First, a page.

Is It a Bad Idea to Be Friends With Your Employees?

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Photo by Matheus Ferrero on Unsplash

One of the best perks of being a business owner is having complete control over who you hire and who you work with on a daily basis. You can select people who are genuinely talented and who you get along with, to create the ideal, most productive, and most comfortable environment for your own daily responsibilities.

But there’s a catch. As a boss and as a leader, you aren’t going to be on the same hierarchical level as the people you hire. If you like them personally, and get along with them, you might be tempted to become friends with them — but is this a good idea? Or are workplace friendships as an entrepreneur destined for failure?

The Benefits of Workplace Friendships

There are some significant benefits that come with having genuine friendships in the workplace:

· Employee retention. Studies consistently show that having friends in the workplace drives higher employee retention. One survey found that 30 percent of US workers felt they had a “best friend” in the workplace, and 75 percent of them planned to stay with the company for at least another year, with more than half feeling passionately close to the brand they worked for. If you strike up more friendships with your employees, you may be able to reap this benefit.

· Stress relief. Close relationships with coworkers also have a profound effect on stress levels. When you’re around people you know and get along with, you’ll feel more comfortable expressing your feelings, and you won’t feel as much pressure or isolation when things go wrong.

· Honesty. If your employees feel like they’re your friends, rather than your subordinates, they may be more likely to share criticisms and feedback with you. Otherwise, they may withhold reservations or objections they have in an effort to stay in their place.

The Entrepreneurial Complication

Of course, these benefits are perhaps best realized between coworkers at the same level. If you try to make friends with your employees, you’ll likely experience the following dilemmas:

· Favoritism. Even if you’re friends with some of your employees, you probably won’t be friends will all your employees. That’s immediately going to make people suspicious of favoritism. Did you award that employee a raise because they were your friend or because they earned it? Did you reprimand a different coworker because they screwed up, or because they aren’t that close to you personally?

· Emotional crossover. Startups are high-stress environments, and that’s going to lead to some emotional crossover. A rough day at the office could lead to a personal argument that permanently damages your friendship. A personal disagreement outside of office hours could compromise how you and your employee work together the next day. There are too many opportunities for harm here to avoid.

· Hard decisions. Eventually, you’ll have to make some hard decisions that could affect both your personal and professional relationship. What if you find out your friend has been stealing from the company? What if you need to fire some of your employees, and the one you feel closest to is the most logical decision? How will you handle it if your friend asks you for a raise they don’t genuinely deserve? The hard decisions here will only get harder when friendship is added as a complicating factor.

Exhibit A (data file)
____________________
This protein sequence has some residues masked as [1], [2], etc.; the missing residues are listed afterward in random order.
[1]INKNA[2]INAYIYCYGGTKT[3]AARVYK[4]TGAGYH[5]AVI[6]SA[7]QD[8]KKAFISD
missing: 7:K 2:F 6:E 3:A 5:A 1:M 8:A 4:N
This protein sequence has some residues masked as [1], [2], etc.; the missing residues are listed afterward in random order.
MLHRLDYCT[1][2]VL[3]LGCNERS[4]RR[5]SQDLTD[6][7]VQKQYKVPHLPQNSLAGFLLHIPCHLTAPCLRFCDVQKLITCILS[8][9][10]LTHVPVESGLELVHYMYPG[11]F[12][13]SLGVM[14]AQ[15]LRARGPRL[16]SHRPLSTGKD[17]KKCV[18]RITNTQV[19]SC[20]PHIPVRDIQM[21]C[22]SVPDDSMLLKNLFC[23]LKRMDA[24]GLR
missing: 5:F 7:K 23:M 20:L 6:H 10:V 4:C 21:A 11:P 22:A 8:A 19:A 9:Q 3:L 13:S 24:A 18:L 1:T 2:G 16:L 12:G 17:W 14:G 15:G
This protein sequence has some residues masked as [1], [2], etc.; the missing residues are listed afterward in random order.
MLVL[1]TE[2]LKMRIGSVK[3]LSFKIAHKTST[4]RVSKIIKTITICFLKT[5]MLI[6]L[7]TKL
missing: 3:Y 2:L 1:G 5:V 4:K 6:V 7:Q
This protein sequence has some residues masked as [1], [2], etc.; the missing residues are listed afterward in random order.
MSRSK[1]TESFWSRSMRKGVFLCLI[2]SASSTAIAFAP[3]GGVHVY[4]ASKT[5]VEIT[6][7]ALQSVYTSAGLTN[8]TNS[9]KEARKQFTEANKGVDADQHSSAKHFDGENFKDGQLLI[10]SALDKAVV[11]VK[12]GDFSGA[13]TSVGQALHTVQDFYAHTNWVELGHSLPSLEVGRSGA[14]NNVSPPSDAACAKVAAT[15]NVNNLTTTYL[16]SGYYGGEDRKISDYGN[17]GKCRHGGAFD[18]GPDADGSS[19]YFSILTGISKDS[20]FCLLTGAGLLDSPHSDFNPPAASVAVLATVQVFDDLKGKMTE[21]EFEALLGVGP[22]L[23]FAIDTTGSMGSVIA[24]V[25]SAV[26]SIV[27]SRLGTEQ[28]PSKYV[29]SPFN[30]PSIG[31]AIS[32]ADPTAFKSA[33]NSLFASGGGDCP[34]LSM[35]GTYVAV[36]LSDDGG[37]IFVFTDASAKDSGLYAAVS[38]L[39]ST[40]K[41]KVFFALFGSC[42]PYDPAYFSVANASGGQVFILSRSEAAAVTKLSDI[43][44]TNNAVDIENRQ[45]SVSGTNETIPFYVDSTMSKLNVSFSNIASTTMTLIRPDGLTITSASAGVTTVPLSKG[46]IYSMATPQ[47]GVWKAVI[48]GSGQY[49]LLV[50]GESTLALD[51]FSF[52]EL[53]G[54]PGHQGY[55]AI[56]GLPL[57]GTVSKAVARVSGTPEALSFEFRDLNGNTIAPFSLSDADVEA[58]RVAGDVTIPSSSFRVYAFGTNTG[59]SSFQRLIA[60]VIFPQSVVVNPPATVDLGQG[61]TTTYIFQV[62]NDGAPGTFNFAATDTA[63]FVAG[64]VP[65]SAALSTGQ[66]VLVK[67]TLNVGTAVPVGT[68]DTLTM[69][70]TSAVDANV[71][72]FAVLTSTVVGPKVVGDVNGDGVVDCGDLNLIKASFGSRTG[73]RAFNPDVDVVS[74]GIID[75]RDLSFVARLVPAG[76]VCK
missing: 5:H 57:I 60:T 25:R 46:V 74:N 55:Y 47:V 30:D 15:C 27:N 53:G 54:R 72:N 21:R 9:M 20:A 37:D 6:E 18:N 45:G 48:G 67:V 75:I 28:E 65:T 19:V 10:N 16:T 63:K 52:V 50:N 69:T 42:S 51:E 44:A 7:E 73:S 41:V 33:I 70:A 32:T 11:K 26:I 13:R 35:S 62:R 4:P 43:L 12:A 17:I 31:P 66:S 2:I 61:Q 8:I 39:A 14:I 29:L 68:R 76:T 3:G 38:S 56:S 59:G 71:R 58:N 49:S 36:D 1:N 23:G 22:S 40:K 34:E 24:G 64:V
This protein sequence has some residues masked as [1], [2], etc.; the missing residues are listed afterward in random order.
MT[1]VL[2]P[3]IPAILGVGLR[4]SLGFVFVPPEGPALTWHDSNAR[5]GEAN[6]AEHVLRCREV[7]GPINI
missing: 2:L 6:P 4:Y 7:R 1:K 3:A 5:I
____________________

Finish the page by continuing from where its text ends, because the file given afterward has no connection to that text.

· Insubordination. A close personal friend may not feel the need to obey your every order. They may feel like they have authority of their own. When this happens, it could disrupt your organization’s productivity and damage your perceived authority as a leader.

· Sensitive personal information. Once you enter the world of entrepreneurship, you’ll probably be much more careful about what you post on social media. After all, those posts could be publicly visible, and anything embarrassing or questionable you post could come back to haunt you. That vulnerability also lies with your intimate friendships. For example, if an employee witnesses your behavior after a night of intoxication, or knows about a deep personal struggle of yours, they could use it against you in the future or see you in a different light entirely.

· Proximity. You might feel the urge to surround yourself with your favorite people, but it’s important to separate your social relationships. Being with an employee eight hours a day at work, then spending extra recreational time with them on nights and weekends could make you grow resentful of each other rather quickly — even if your relationship is a healthy one.

The Bottom Line

So is it a good idea to be friends with your employees? The straight answer is probably not.

There are some benefits to showing personal support and building true emotional bonds with your employees, but if you want to retain your authority as a leader and proactively mitigate certain complications, it’s better to separate your friendships from your work environment.

For more content like this, be sure to check out my podcast, The Entrepreneur Cast!

Written by

CEO of EmailAnalytics (emailanalytics.com), a productivity tool that visualizes team email activity, and measures email response time. Check out the free trial!

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